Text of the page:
The best viral images of 2011 are those we found flooding our email inboxes and Twitter feeds this year. One thing weaves the images together: each photographer netted a once-in-a-lifetime picture. From Royal Wedding mania and a bloodied despot to an utterly unexpected leopard on the loose, photographers both professional and amateur brought us the scenes of unpredictability and chaos that gripped our world over the past 12 months. As shocking as the subject matter is the simplicity of some images. A few came from mobile phones. Most were snapped without a thought of—or time to handle—composition or lighting. One was even taken by a man who would be dead minutes later.
Given that the Internet is a notoriously fickle beast, it’s impossible to predict which photos will score a hit. Here, LightBox looks back on the photos we couldn’t help but share. —Nick Carbone
I first discovered Martin Weber’s project, Echoes from the Interior when it was shown in 2002 at a long-defunct gallery in Harlem called The Project. At the time I had just moved to New York and was discovering the pleasures of super-huge color C-prints common in contemporary photography [then and now]. Weber’s project really stuck with me because I had just recently spent a year and a half living in Argentina in 1999 and 2000 and to see large format, color works of subject matter I was familiar with and nostalgic for was a big deal for me at the time. Unfortunately I never bothered to write down Weber’s name and, although the photos stuck with me, for a number of years I had no idea who they were by. Eventually I came across one of the prints at an art show here in Buenos Aires and was able to track down Weber. At the time he didn’t have a website but he does now.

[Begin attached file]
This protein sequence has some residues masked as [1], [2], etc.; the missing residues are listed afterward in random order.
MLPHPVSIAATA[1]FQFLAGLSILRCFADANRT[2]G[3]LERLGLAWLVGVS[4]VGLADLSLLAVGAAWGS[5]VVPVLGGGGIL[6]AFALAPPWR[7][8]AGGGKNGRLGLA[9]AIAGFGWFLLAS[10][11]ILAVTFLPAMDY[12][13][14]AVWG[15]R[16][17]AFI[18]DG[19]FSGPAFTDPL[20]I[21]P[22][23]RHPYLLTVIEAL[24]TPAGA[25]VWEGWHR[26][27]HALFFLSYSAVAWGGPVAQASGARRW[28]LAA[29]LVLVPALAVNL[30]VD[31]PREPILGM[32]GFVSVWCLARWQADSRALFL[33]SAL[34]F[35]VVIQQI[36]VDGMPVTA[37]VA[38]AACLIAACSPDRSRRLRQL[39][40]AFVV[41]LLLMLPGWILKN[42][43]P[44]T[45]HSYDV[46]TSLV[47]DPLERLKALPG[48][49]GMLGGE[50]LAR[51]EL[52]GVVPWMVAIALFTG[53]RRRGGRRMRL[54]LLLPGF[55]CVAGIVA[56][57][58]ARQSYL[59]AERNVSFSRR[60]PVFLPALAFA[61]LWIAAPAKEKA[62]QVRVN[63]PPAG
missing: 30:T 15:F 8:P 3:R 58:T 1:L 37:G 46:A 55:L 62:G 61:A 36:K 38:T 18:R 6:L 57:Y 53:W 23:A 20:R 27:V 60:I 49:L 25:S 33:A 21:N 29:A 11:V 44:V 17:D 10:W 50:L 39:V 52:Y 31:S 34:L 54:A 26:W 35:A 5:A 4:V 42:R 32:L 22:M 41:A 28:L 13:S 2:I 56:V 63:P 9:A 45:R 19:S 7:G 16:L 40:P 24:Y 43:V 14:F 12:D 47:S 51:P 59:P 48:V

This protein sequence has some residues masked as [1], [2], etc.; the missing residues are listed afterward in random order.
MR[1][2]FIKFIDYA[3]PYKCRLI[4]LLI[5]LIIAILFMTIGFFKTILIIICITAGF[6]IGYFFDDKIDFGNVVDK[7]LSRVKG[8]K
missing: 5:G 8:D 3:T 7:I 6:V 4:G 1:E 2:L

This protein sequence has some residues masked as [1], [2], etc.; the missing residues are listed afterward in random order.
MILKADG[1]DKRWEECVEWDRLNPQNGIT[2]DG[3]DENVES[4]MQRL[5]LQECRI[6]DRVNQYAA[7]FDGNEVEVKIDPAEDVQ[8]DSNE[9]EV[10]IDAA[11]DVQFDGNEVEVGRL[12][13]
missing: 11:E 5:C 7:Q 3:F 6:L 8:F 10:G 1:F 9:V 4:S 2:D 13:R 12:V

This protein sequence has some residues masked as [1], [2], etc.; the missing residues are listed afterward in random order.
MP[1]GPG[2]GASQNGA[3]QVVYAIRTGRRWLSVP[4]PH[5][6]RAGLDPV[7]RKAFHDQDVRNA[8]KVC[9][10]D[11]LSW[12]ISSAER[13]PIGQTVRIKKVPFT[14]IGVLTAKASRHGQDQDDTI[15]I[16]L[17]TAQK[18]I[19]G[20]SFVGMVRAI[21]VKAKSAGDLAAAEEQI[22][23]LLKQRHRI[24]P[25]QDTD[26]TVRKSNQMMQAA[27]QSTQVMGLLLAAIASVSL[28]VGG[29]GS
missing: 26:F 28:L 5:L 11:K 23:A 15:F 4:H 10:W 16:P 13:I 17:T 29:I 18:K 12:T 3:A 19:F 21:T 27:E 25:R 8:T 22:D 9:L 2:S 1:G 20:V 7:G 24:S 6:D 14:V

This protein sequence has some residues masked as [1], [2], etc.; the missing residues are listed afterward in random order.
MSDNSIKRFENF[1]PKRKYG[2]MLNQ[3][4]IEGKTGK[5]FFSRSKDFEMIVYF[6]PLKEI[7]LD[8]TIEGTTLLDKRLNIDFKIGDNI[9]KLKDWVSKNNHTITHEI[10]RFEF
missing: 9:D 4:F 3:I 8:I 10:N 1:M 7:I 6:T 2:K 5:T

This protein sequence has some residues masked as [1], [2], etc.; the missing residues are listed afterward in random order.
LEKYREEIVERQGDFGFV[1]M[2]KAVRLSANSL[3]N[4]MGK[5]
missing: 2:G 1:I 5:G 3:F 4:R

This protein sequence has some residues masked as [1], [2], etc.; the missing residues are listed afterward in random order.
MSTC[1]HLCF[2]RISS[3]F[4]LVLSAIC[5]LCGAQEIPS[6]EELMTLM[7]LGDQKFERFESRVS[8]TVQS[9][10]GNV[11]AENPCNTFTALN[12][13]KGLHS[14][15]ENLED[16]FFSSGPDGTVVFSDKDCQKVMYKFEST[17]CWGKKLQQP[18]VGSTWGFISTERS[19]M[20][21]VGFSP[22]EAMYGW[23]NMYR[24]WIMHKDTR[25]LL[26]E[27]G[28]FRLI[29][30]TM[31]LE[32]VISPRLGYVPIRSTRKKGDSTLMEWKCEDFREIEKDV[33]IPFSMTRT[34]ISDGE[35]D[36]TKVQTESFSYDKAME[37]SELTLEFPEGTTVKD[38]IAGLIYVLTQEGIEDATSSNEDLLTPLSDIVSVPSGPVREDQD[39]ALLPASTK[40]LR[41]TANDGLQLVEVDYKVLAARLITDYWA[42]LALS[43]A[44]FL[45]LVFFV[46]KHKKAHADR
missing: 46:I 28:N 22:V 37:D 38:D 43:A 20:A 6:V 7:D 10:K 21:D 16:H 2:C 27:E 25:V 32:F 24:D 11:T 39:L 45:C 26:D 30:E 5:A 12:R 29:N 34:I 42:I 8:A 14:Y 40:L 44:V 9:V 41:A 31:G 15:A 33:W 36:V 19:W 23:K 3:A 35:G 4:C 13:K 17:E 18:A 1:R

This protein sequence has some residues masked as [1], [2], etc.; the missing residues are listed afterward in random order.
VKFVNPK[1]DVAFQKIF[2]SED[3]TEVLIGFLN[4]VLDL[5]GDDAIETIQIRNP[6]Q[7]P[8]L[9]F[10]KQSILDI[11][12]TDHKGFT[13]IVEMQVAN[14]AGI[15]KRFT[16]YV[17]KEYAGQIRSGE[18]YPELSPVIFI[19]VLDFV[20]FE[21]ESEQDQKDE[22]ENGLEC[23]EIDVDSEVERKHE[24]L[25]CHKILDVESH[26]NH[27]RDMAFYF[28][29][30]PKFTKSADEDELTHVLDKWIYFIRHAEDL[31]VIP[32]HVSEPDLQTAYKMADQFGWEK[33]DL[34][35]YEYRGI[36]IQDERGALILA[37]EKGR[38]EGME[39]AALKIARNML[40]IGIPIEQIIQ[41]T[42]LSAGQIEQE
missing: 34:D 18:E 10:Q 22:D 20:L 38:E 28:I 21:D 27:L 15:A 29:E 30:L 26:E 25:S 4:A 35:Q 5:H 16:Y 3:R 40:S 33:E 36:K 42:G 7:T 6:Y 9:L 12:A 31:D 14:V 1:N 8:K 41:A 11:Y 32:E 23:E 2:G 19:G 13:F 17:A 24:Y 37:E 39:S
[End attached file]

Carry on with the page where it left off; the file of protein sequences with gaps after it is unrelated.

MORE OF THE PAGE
The series show scenes from various provinces of Argentina’s interior which have, in some way, to do with the history of the country and popular beliefs of the people. Many elements of the country’s recent political and economic history are touched upon in an eliptical way. Helpfully, the photos in the series come with an explanatory text, making each photo into sort of fable. The text that goes with the images here on my blog is too small to read, so I’d recommend going to Weber’s website and going through the whole series.
Gian Paolo Minelli’s series “Playas,” depicts empty parking lots in downtown Buenos Aires. More specifically, it depicts the canvas netting that provides shade and protects cars from the occasional hail storm.
When I first saw the series a couple of years ago, I thought the subject matter was cheesy and obvious. Actually, I still feel that way. What’s changed is that now, really looking at the series again, I realize the photos are subtle and finely composed shots of light, pattern and shadow. I think in the end all subjects are cliche at some level. Execution matters most. Here are more jpegs from Minelli’s site. You’ll have to trust me when I say that the 1 meter-sized prints look marvelous.